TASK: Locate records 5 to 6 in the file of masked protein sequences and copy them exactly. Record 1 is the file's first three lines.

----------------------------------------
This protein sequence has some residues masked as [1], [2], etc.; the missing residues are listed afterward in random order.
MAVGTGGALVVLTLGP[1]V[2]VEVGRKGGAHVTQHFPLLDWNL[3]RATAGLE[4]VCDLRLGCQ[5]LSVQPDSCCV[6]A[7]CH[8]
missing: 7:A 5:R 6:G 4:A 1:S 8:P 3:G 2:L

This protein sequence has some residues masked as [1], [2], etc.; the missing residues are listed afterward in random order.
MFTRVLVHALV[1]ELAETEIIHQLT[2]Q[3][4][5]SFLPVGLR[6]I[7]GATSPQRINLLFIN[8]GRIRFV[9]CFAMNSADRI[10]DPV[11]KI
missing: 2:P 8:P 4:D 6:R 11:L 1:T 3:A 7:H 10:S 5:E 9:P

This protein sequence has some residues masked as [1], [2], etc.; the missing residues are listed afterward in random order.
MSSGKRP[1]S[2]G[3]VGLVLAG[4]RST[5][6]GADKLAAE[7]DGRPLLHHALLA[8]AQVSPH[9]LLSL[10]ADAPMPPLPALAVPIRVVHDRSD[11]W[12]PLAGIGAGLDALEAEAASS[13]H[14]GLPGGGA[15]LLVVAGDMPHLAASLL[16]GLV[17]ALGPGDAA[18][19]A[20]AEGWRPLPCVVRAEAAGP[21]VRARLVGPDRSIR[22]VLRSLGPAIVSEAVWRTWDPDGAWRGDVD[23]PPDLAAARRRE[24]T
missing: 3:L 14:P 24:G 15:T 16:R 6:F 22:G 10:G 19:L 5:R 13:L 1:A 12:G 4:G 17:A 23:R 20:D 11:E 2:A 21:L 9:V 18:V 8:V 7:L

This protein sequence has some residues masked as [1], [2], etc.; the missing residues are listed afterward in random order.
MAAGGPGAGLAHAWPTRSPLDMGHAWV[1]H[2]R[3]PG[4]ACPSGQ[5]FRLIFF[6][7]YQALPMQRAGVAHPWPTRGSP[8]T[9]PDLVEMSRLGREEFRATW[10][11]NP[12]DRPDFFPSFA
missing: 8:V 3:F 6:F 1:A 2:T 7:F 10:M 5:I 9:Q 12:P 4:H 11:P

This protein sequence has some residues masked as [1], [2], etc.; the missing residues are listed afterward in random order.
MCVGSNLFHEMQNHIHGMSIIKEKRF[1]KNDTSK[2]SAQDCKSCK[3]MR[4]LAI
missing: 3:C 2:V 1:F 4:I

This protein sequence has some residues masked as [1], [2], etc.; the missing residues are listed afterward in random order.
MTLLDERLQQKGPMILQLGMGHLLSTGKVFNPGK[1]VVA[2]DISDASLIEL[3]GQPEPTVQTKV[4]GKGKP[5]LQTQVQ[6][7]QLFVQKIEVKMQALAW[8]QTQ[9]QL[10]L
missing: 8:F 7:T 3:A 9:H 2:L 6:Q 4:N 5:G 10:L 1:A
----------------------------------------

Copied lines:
This protein sequence has some residues masked as [1], [2], etc.; the missing residues are listed afterward in random order.
MCVGSNLFHEMQNHIHGMSIIKEKRF[1]KNDTSK[2]SAQDCKSCK[3]MR[4]LAI
missing: 3:C 2:V 1:F 4:I

This protein sequence has some residues masked as [1], [2], etc.; the missing residues are listed afterward in random order.
MTLLDERLQQKGPMILQLGMGHLLSTGKVFNPGK[1]VVA[2]DISDASLIEL[3]GQPEPTVQTKV[4]GKGKP[5]LQTQVQ[6][7]QLFVQKIEVKMQALAW[8]QTQ[9]QL[10]L
missing: 8:F 7:T 3:A 9:H 2:L 6:Q 4:N 5:G 10:L 1:A